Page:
The move could provide a significant boost to electric vehicle demand along with the broader stimulus plan which included taxes to penalise ownership of large polluting combustion-engined sports utility vehicles and a 6,000 euro subsidy towards the cost of an electric vehicle.
Germany’s announcement follows a French plan to boost electric car sales announced last week by President Macron.
“It’s a very clear commitment to battery-powered vehicles and establishes electric mobility as a technology of the future,” energy storage specialist The Mobility House, whose investors include Daimler (DAIGn.DE) and the Renault-Nissan-Mitsubishi alliance, said.
“Internationally this puts Germany in the leading group of battery electric vehicle support.”
As part of the government stimulus, 2.5 billion euros will be spent on battery cell production and charging infrastructure, a field where oil majors, utilities and carmakers, including Shell (RDSa.L), Engie (ENGIE.PA) and Tesla (TSLA.O), are vying for dominance.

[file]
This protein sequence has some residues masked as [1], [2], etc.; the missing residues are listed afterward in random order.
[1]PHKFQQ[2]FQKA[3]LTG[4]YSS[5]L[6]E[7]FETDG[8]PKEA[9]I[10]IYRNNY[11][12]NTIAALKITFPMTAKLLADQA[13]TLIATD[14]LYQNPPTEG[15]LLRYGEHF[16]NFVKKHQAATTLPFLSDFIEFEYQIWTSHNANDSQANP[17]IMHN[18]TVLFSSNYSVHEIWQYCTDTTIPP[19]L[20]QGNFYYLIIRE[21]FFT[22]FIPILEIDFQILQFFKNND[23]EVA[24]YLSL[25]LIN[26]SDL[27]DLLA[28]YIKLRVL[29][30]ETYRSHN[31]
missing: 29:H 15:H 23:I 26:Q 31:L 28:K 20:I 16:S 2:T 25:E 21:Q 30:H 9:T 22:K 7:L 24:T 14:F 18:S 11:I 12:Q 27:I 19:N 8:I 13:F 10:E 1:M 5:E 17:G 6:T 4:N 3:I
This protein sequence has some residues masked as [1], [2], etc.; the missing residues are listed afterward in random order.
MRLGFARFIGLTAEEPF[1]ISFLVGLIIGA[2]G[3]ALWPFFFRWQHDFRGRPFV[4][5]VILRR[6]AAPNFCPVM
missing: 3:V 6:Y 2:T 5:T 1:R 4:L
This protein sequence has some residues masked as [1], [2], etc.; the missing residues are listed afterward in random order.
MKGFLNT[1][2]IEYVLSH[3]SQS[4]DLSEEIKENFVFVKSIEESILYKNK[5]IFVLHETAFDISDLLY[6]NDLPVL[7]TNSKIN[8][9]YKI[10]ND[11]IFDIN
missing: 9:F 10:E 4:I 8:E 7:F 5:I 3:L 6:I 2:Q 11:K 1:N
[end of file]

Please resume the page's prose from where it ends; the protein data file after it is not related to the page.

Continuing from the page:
Of the 168,148 new registrations in May, only 5,578 or 3.3% were electric cars according to German vehicle agency KBA.
Diego Biasi, chairman and co-founder in Quercus Real Assets said the German plan would provide a significant boost to electric vehicle adoption.
“We know that 97% of the reason why they’re not buying electric cars is range anxiety. The German move is a way to try and fix this range anxiety since it means you know a petrol station is always open.”
As of March 2020, Germany had 27,730 electric car charging stations according to BDEW, Germany’s association for the energy and water industry.
To achieve a mass market for electric cars, at least 70,000 charging stations and 7,000 fast charging stations are required, according to BDEW.
Electric vehicle performance has improved by around 40% in the past decade, thanks to improvements in battery pack design and cell chemistry.
A similar improvement in fuel efficiency of gasoline powered cars has led to a reduction in the number of petrol stations. According to roadside assistance association ADAC, the number of petrol stations has fallen to 14,118 in 2020 from 40,640 in 1965.
Reporting by Edward Taylor and Christoph Steitz in Frankfurt an Stephen Jewkes in Milan; Editing by Michelle Martin and Elaine Hardcastle